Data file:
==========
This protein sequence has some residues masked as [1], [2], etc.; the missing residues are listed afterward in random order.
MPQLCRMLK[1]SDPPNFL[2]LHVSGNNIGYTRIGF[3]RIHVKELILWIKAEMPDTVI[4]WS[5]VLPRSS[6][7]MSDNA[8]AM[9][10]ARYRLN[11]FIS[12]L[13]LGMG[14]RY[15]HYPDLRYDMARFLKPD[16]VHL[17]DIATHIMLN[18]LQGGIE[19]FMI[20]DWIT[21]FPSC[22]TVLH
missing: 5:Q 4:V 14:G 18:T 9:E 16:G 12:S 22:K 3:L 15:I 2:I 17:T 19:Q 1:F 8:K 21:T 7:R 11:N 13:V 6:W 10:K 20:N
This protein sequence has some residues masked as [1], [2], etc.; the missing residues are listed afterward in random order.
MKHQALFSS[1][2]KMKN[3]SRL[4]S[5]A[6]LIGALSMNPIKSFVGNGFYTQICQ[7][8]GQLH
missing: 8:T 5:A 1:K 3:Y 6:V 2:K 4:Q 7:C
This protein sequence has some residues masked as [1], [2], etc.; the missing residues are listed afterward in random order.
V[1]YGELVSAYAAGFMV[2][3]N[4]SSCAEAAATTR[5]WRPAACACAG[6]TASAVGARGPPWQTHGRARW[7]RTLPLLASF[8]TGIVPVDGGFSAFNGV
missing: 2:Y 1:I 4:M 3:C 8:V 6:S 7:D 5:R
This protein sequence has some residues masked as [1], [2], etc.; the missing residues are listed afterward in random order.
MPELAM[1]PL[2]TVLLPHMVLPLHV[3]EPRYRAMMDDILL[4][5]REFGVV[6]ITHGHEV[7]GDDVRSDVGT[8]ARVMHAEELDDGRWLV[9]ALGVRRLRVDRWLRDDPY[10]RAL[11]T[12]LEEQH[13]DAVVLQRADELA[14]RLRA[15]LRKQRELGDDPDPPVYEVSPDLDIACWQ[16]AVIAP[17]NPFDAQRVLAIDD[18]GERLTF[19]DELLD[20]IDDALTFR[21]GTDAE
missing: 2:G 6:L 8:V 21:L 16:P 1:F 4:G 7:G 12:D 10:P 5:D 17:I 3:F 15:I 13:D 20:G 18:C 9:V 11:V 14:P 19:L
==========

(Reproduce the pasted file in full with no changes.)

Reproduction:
This protein sequence has some residues masked as [1], [2], etc.; the missing residues are listed afterward in random order.
MPQLCRMLK[1]SDPPNFL[2]LHVSGNNIGYTRIGF[3]RIHVKELILWIKAEMPDTVI[4]WS[5]VLPRSS[6][7]MSDNA[8]AM[9][10]ARYRLN[11]FIS[12]L[13]LGMG[14]RY[15]HYPDLRYDMARFLKPD[16]VHL[17]DIATHIMLN[18]LQGGIE[19]FMI[20]DWIT[21]FPSC[22]TVLH
missing: 5:Q 4:V 14:G 18:T 9:E 16:G 12:S 22:K 3:L 15:I 2:I 17:T 19:Q 1:F 8:K 21:T 7:R 11:N 13:V 6:W 10:K 20:N
This protein sequence has some residues masked as [1], [2], etc.; the missing residues are listed afterward in random order.
MKHQALFSS[1][2]KMKN[3]SRL[4]S[5]A[6]LIGALSMNPIKSFVGNGFYTQICQ[7][8]GQLH
missing: 8:T 5:A 1:K 3:Y 6:V 2:K 4:Q 7:C
This protein sequence has some residues masked as [1], [2], etc.; the missing residues are listed afterward in random order.
V[1]YGELVSAYAAGFMV[2][3]N[4]SSCAEAAATTR[5]WRPAACACAG[6]TASAVGARGPPWQTHGRARW[7]RTLPLLASF[8]TGIVPVDGGFSAFNGV
missing: 2:Y 1:I 4:M 3:C 8:V 6:S 7:D 5:R
This protein sequence has some residues masked as [1], [2], etc.; the missing residues are listed afterward in random order.
MPELAM[1]PL[2]TVLLPHMVLPLHV[3]EPRYRAMMDDILL[4][5]REFGVV[6]ITHGHEV[7]GDDVRSDVGT[8]ARVMHAEELDDGRWLV[9]ALGVRRLRVDRWLRDDPY[10]RAL[11]T[12]LEEQH[13]DAVVLQRADELA[14]RLRA[15]LRKQRELGDDPDPPVYEVSPDLDIACWQ[16]AVIAP[17]NPFDAQRVLAIDD[18]GERLTF[19]DELLD[20]IDDALTFR[21]GTDAE
missing: 2:G 6:L 8:V 21:L 16:P 1:F 4:G 7:G 12:D 10:P 5:D 17:I 3:F 15:I 13:D 20:G 18:C 9:V 11:V 14:P 19:L